19 Contemporary British Novels You Need to Read Now


Perhaps my opinion here owes much to the fact that I’m Canadian and therefore still subject to excessive colonial reverence for people with cool accents and universities that date to the 13th century who put all the “u”s in the proper places in the words! But people who love books in America are, in my opinion, overly focused on contemporary American authors. Contemporary American authors are, in my opinion, not necessarily doing the best and most interesting work in fiction today, if I’m to make generalizations. I’d much prefer picking up just about any living British novelist whose last name is not Amis. But often when I name these folks people haven’t heard of them, because so much of the American book marketing machine is steadily trained on the homegrown.

Here is my list of the novelists you must read to get up to snuff on British novel-writing. For authors who I perceive to already be big names in America — Ian MacEwan, Kazuo Ishiguro, Hilary Mantel — I tried to focus on lesser-known books.

Bonus: None of these novels are set in Brooklyn, and vanishingly few are about writers. There’s a whole other world out there.

Charlotte Mendelson, Almost English

Shortlisted for the Booker this year, Mendelson’s novel stuffs five women in a tiny apartment together and lets things devolve from there.

Deborah Levy, Swimming Home

An unexpected houseguest causes trouble in a marriage in Levy’s Booker-shortlisted novel.

Jim Crace, Being Dead

A novel literally about the decomposition of a couple’s bodies.

Nicola Barker, Darkmans

A jester haunts this byzantine but hilarious book.

Ian MacEwan, The Child in Time

Once a child goes missing, she becomes frozen in her parents’ mind at the age of her disappearance.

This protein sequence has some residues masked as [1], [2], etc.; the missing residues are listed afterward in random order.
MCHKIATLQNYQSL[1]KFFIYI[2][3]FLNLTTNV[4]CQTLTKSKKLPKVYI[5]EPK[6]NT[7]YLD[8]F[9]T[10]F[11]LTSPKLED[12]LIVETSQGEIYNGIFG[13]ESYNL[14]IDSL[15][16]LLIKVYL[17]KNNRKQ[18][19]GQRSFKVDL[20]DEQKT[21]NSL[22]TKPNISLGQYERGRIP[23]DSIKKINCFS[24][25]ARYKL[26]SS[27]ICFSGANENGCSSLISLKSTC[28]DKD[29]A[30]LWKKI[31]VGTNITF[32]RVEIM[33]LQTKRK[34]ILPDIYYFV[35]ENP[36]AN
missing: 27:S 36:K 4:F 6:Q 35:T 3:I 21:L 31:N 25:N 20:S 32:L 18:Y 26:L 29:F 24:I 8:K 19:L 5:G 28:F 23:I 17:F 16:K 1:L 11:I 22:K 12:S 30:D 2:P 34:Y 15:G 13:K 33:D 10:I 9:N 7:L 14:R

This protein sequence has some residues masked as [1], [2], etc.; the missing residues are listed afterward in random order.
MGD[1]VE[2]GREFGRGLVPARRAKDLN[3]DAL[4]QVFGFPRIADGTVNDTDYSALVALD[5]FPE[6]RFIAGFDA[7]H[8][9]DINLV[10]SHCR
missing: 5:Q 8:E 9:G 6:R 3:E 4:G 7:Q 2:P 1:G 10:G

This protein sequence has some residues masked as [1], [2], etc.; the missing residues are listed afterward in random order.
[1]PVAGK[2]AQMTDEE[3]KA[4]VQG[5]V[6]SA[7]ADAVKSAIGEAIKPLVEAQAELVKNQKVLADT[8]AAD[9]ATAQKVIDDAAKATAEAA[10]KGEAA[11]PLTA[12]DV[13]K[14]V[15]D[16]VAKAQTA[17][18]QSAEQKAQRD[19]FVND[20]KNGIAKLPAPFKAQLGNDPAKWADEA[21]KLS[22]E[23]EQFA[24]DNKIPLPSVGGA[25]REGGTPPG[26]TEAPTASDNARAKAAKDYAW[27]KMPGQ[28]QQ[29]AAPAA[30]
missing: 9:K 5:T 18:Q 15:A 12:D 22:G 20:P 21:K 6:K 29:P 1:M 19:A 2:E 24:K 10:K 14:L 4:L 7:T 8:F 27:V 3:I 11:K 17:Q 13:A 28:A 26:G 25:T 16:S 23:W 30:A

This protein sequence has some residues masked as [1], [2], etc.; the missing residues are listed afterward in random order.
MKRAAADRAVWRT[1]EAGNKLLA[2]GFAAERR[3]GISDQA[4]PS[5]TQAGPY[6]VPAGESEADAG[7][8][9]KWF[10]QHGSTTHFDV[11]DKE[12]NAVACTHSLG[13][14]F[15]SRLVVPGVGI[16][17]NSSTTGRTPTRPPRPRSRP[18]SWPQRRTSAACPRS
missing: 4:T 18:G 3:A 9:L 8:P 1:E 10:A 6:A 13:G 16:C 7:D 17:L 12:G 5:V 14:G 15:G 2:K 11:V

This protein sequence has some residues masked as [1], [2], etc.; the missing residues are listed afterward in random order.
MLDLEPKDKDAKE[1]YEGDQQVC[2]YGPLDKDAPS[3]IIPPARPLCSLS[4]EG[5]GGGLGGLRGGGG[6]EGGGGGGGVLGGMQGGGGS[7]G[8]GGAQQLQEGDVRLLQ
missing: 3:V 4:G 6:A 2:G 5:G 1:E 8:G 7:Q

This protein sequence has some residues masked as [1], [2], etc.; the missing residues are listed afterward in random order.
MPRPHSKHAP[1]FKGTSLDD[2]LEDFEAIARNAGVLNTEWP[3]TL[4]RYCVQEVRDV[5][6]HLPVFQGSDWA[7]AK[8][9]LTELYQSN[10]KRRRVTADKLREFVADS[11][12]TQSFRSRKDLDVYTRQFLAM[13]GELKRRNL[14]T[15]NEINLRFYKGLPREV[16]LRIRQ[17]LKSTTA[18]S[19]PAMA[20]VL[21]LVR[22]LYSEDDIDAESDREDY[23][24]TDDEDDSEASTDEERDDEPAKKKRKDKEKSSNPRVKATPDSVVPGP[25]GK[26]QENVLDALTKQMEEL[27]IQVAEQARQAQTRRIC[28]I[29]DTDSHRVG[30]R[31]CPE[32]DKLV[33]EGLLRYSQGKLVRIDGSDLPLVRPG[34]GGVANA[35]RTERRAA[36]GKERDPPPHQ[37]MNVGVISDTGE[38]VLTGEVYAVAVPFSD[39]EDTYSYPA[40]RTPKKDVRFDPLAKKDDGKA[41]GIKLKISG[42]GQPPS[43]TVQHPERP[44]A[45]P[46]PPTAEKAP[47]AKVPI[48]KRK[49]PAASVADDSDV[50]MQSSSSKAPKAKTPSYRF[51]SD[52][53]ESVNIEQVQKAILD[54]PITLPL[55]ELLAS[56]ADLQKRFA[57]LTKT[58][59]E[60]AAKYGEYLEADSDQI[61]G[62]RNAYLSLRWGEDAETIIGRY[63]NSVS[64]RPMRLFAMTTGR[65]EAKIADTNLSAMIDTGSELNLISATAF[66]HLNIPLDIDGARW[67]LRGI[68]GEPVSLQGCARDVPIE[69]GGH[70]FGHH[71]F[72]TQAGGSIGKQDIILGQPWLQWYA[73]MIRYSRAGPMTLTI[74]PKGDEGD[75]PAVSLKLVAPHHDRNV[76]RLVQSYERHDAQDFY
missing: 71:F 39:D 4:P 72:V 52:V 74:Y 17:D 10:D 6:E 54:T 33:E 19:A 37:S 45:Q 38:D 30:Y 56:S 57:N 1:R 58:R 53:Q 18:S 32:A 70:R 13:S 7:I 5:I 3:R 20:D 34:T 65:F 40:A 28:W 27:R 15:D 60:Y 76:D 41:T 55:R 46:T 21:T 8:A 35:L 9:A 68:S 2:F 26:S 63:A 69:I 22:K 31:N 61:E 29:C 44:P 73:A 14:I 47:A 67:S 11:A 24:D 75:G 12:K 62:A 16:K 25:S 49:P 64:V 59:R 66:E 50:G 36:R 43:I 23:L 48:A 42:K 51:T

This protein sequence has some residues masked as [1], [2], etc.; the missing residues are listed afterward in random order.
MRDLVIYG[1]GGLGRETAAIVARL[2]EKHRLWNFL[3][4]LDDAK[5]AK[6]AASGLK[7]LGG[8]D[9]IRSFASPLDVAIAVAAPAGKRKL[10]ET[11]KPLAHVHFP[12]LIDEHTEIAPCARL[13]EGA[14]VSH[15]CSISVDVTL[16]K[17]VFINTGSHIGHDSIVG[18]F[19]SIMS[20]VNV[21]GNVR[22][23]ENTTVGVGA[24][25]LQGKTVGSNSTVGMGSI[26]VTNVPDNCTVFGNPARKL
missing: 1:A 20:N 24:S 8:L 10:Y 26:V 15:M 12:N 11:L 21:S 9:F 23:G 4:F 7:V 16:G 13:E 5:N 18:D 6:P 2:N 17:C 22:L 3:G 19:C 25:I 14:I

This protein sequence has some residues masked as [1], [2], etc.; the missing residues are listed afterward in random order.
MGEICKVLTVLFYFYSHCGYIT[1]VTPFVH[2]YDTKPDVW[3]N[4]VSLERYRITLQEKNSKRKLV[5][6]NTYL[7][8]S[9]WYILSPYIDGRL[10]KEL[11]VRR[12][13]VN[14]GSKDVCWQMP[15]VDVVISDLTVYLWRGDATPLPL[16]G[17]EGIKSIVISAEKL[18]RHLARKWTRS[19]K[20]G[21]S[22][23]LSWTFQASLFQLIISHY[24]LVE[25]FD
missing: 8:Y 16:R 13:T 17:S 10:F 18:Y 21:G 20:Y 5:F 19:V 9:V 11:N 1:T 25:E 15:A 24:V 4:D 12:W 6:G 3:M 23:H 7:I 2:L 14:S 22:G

Scarlett Thomas, The End of Mr. Y.

A graduate student finds a rare manuscript and gets lost in an alternate dimension.

Edward St. Aubyn, The Patrick Melrose Novels

A self-destructive heir to a British family fortune descends into the muck.

Kazuo Ishiguro, The Unconsoled

Ishiguro is the king of the unreliable narrator, and in The Unconsoled, a pianist begins to lose his memory and sense of place in the world.

Ali Smith, There but for the

A dinner party guest causes a media circus in this book, which is a bit of an acquired taste — Smith loves to play with language — but well worth the work.

Philip Hensher, The Northern Clemency

The requisite Thatcherite-family-saga entry on the list.

Maggie O’Farrell, The Vanishing Act of Esme Lennox

A slim and elegant page-turner of a book about a woman who suddenly re-acquires a long-lost aunt.

A.S. Byatt, The Biographer’s Tale

I would have included Possession here were it not so well-known, but Byatt is best on the inner dramas of biographers and literary critics, and this is no exception.

Jenni Fagan, The Panopticon

A debut novel about a smart young woman who is also a juvenile delinquent. It’s one of the best things I’ve read this summer.

Hilary Mantel, An Experiment in Love

An amazing exploration of female friendship, and, well, appetite.

Helen Oyeyemi, White Is for Witching

A young woman suffering from pica ends up living with ghosts. Delightful.

Adam Foulds, The Quickening Maze

Alfred, Lord Tennyson and a maybe-quack doctor at an insane asylum. Need I say more?

Evie Wyld, After the Fire, A Still Small Voice

War veterans suffer in rural Australia, all described in incandescent prose.

Ned Beauman, The Teleportation Accident

A quite hilarious novel about a man pursuing an unrequited crush, a genre that generally annoys me. Probably helps that her name here is Adele Hitler (no relation, of course).

Andrea Levy, Small Island

Post-WWII Jamaicans in London. This one is a bit of a cheat as it was an international bestseller. But worth revisiting!